Honoring China’s ‘The Year of the Pig’
Over the weekend, Google highlighted the Chinese New Year – the year of the pig – with a couple of the porkers dancing in place of the “Os” in its name. But today, the Internet behemoth that recognizes holidays and special events with modifications to its logo declined to recognize the birthday of George Washington, “the father of our country” and the first president of the United States.
It’s been able, in recent months, to highlight special honors for Percival Lowell, Edvard Munch and Louis Braille. Lowell was an astronomer, Munch an artist, and Braille developed Braille writing for the blind.
Honoring Percival Lowell
But while the rest of the nation marked the 275th anniversary of the birth of George Washington, Google did not. Google officials also did not return WND e-mails and messages inquiring about the lack of recognition for Washington.
Honoring Edvard Munch
The only reference to Washington on the company’s various corporate pages was on its GoogleBlog, where in 2006 Jen Grant, the product marketing manager for Google Book search, wrote a couple of paragraphs promoting the features of the search.
Why are we paging through presidential history? Today is Presidents Day – or, to be more accurate, Washington’s Birthday. What we now call Presidents Day was first celebrated on February 22, 1796, commemorating George Washington’s birth in 1732. But according the calendar that was in use when Washington was born, his birthday was on the 11th, not the 22nd. When he was a young man of 20, Great Britain and her colonies adopted the modern Gregorian calendar, skipping 11 days and making January, not March, the first month of the year.
That’s right – over the course of Washington’s life, the times quite literally changed. And to make things even more complicated, in 1968 Congress passed a law making the third Monday in February a holiday commemorating Washington’s Birthday, regardless of the date. Since then, historically minded sorts have suggested it be called “Presidents Day” to account for Lincoln’s February 12 birthday too; today many people associate the third Monday in February with both Washington and Lincoln.
Grant then listed some of the featured items in a search of the Google Books Library Project.
Honoring Louis Braille
As WND reported last week, Google acknowledged Valentine’s Day with a special modification of its logo that appeared to spell “Googe.”
Google’s 2007 Valentine’s Day logo appears to be missing the letter ‘L’ at first glance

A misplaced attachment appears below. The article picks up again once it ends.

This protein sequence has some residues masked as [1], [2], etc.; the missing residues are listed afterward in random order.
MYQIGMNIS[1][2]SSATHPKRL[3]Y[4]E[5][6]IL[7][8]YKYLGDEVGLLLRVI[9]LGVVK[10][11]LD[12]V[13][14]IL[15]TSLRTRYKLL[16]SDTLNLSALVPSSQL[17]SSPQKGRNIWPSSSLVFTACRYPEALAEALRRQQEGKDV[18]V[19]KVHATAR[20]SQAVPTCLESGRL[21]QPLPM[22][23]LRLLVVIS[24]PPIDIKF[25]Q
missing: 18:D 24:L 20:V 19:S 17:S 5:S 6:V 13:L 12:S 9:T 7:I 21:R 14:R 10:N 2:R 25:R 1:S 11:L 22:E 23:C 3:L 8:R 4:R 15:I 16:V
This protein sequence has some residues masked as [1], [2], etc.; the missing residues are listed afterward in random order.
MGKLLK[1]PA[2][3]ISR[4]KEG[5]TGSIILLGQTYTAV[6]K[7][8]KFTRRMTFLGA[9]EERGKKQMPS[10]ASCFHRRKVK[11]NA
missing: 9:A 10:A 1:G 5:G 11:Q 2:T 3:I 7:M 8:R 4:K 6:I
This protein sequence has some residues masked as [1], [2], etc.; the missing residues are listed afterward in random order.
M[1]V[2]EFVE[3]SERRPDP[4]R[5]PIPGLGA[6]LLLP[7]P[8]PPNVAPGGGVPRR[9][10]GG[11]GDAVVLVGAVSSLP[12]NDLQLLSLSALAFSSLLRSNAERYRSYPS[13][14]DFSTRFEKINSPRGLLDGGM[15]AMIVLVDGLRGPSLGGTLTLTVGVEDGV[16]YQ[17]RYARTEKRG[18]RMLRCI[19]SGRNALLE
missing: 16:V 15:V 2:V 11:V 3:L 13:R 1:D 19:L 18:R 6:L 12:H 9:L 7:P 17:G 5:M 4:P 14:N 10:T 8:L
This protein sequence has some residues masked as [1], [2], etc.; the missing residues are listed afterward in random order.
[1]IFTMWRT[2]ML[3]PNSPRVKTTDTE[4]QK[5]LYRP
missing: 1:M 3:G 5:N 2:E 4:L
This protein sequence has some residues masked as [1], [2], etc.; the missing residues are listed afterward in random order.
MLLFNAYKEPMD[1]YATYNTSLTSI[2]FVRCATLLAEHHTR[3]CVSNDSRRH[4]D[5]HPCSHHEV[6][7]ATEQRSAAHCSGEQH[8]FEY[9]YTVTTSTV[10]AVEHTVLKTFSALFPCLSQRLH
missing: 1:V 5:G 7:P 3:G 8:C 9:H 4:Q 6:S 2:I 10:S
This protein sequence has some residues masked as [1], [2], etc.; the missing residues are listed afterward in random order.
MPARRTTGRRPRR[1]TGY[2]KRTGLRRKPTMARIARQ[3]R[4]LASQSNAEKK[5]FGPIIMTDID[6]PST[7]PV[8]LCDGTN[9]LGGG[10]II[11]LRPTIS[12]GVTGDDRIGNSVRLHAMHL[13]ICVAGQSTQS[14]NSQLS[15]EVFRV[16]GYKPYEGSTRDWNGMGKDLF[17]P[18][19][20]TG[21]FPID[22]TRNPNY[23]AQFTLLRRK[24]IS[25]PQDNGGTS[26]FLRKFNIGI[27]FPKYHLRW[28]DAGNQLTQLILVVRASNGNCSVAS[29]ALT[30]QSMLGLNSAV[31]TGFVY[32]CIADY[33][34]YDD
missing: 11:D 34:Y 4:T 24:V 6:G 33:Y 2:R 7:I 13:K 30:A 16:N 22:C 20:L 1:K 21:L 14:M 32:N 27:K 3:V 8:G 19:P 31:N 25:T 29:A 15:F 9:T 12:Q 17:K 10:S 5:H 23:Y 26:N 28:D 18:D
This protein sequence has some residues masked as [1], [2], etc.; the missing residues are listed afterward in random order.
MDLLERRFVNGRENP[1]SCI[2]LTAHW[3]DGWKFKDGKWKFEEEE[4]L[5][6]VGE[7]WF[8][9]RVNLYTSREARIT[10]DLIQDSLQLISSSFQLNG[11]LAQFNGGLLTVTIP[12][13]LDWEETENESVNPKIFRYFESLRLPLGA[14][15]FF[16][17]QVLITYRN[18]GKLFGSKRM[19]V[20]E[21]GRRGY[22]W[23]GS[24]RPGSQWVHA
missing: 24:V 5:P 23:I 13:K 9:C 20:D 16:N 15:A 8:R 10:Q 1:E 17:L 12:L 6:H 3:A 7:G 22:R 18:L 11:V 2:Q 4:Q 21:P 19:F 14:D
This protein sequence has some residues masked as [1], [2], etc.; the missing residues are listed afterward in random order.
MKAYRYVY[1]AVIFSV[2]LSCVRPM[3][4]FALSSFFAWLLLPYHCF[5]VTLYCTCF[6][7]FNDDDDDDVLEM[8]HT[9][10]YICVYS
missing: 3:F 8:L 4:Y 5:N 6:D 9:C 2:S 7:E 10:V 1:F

Other days that have been honored have included National Teachers Day, Women’s Day, Ray Charles birthday, World Water Day and St. George’s Day,
The company came under fire when recently, for the 8th year in a row, it made no effort to commemorate any holiday honoring U.S. veterans or war dead on either Veterans Day or Memorial Day. It claimed the holiday was too solemn, though its Canadian homepage did feature a tribute to fallen soldiers.
Google’s holiday signature is a dressed-up corporate logo for major holidays and lesser-known occasions alike. Besides overlooking Veterans Day and Memorial Day since the company’s inception in 1999, it also has ignored Christmas.
Google has been criticized for its one-sided political contributions and content policies:
- Rejecting an ad for a book critical of Bill and Hillary Clinton while continuing to accept anti-Bush themes
- Rejecting ads critical of Rep. Nancy Pelosi, D-Calif., while continuing to run attack ads against former House Majority Leader Tom DeLay, R-Texas.
- Allowing the communist Chinese government to have the search engine block “objectionable” search terms such as “democracy.”
In addition, the company came under fire for an editorial decision giving preferential placement to large, elite media outlets such as CNN and the BBC over independent news sources, such as WND, even if they are more recent, pertinent and exhaustive in their coverage.
As WND reported, 98 percent of all political donations by Google employees went to support Democrats, and as a matter of fact, Al Gore is now a senior adviser to Google.
Google CEO Eric Schmidt gave the maximum legal limit of donations to Democratic presidential nominee Sen. John Kerry and to primary candidate Howard Dean.
Schmidt also contributed the maximum amount to Sen. Clinton.